Wednesday, January 12, Democratic Governor Mark Warner addressed Virginians in the last state of the commonwealth address of his governorship. Republicans also weighed in with their response.
In his 2005 state of the commonwealth speech, Warner reminded law makers that the state of the commonwealth is strong, but there is still much to do to keep Virginia competitive.
“By almost any measure the steps we have taken together over the past three years in education on the budget and on government reform have put the commonwealth back on the right track particularly economically,” said Warner.
His agenda was three–fold. Governor Warner asked lawmakers to use some of the big state budget surplus to speed up the cut in the food tax. He also wants some of the nearly $1 billion surplus put in the state's “rainy day” fund. And he asked for support for the $824 million transportation plan.
“We also proposed $23 million to propose greater use of rail development throughout the commonwealth and this will be the first dedicated source of funding for rail in Virginia history,” said Warner.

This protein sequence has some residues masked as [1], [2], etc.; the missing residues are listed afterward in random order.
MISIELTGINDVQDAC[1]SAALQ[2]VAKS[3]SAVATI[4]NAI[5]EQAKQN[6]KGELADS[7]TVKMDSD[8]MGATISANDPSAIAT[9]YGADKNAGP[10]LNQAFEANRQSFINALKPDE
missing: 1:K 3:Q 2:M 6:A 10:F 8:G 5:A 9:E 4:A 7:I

While the political parties differ on policy, they do see eye to eye when it comes to putting Virginians first.
“We stand ready to work shoulder-to-shoulder with the governor and our colleagues in the House. We are not prepared to compromise on issues of principle, but we are prepared to conduct the people's business with civility and respect for the governor, the Democrat minority and the people of Virginia we all serve,” said Sen. Emmett W. Hanger Jr., R-Augusta, in the Senate GOP response to Warner.
“It was a very conservative speech. It was a speech to reach out to Republicans who dominate this General Assembly,” said Attorney General Jerry W. Kilgore, a Republican who also is running this year to succeed Warner.